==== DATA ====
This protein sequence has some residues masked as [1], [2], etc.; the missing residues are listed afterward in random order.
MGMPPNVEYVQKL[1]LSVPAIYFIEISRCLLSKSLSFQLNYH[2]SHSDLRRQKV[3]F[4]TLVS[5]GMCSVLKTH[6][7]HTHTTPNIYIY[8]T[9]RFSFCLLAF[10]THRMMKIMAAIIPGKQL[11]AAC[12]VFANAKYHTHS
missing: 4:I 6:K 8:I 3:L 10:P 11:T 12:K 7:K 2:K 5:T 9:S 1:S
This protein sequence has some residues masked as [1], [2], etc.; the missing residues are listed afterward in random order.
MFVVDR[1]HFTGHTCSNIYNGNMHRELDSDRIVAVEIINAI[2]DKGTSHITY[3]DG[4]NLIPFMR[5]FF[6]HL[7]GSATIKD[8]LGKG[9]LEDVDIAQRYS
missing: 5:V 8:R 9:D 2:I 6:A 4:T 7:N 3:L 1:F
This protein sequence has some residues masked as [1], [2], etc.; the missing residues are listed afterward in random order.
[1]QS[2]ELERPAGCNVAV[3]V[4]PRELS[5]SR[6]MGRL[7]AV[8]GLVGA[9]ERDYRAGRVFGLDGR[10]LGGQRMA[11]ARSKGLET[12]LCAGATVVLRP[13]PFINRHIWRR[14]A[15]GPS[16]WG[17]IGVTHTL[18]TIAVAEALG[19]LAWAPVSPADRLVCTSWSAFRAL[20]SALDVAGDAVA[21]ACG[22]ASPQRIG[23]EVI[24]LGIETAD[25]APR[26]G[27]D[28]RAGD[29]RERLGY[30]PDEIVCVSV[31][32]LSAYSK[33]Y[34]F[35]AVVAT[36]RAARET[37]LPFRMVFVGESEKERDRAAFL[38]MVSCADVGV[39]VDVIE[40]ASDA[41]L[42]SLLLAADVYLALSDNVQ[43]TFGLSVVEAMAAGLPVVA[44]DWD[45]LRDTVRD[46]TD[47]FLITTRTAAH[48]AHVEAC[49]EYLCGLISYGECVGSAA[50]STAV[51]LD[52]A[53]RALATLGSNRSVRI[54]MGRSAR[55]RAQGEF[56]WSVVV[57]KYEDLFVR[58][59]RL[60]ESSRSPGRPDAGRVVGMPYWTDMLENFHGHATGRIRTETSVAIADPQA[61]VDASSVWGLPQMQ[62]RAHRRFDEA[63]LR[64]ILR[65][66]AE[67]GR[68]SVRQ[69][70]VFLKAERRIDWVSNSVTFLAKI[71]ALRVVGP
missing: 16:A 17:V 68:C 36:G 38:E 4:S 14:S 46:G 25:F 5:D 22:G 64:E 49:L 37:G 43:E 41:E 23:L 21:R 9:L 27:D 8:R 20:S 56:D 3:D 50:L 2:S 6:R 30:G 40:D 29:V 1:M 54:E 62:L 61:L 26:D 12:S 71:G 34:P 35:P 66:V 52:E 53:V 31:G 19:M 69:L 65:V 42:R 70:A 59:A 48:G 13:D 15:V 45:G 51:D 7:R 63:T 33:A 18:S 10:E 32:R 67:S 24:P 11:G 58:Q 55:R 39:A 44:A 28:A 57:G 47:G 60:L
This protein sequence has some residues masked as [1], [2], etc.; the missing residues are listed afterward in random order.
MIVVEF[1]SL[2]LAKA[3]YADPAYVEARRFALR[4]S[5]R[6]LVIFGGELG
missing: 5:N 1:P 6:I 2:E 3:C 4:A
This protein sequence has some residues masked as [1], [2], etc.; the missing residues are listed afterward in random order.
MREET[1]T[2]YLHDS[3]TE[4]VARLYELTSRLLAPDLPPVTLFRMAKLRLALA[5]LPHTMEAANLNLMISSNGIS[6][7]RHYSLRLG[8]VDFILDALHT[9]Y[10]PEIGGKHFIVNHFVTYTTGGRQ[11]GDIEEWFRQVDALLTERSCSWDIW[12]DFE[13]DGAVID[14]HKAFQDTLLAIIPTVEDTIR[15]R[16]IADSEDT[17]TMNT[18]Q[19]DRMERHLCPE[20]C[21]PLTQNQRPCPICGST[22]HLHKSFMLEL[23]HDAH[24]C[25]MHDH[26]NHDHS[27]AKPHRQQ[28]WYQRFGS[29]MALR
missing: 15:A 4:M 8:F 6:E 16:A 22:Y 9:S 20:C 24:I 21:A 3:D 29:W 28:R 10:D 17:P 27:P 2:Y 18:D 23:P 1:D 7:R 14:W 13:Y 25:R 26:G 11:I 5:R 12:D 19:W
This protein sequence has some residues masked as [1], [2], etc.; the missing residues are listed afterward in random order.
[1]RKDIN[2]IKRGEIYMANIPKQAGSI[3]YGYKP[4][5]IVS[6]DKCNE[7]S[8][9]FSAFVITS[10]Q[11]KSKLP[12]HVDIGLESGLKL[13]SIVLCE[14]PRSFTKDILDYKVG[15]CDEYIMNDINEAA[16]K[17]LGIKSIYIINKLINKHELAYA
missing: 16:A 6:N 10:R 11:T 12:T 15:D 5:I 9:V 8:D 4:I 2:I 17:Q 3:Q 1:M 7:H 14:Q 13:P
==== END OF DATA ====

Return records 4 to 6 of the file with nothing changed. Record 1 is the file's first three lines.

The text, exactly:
This protein sequence has some residues masked as [1], [2], etc.; the missing residues are listed afterward in random order.
MIVVEF[1]SL[2]LAKA[3]YADPAYVEARRFALR[4]S[5]R[6]LVIFGGELG
missing: 5:N 1:P 6:I 2:E 3:C 4:A
This protein sequence has some residues masked as [1], [2], etc.; the missing residues are listed afterward in random order.
MREET[1]T[2]YLHDS[3]TE[4]VARLYELTSRLLAPDLPPVTLFRMAKLRLALA[5]LPHTMEAANLNLMISSNGIS[6][7]RHYSLRLG[8]VDFILDALHT[9]Y[10]PEIGGKHFIVNHFVTYTTGGRQ[11]GDIEEWFRQVDALLTERSCSWDIW[12]DFE[13]DGAVID[14]HKAFQDTLLAIIPTVEDTIR[15]R[16]IADSEDT[17]TMNT[18]Q[19]DRMERHLCPE[20]C[21]PLTQNQRPCPICGST[22]HLHKSFMLEL[23]HDAH[24]C[25]MHDH[26]NHDHS[27]AKPHRQQ[28]WYQRFGS[29]MALR
missing: 15:A 4:M 8:F 6:E 16:A 22:Y 9:S 20:C 24:I 21:A 3:D 29:W 28:R 10:D 17:P 27:P 2:Y 18:D 23:P 1:D 7:R 14:W 13:Y 25:R 26:G 11:I 5:R 12:D 19:W
This protein sequence has some residues masked as [1], [2], etc.; the missing residues are listed afterward in random order.
[1]RKDIN[2]IKRGEIYMANIPKQAGSI[3]YGYKP[4][5]IVS[6]DKCNE[7]S[8][9]FSAFVITS[10]Q[11]KSKLP[12]HVDIGLESGLKL[13]SIVLCE[14]PRSFTKDILDYKVG[15]CDEYIMNDINEAA[16]K[17]LGIKSIYIINKLINKHELAYA
missing: 16:A 6:N 10:R 11:T 12:T 15:D 5:I 9:V 8:D 4:I 2:I 17:Q 3:Q 1:M 7:H 14:Q 13:P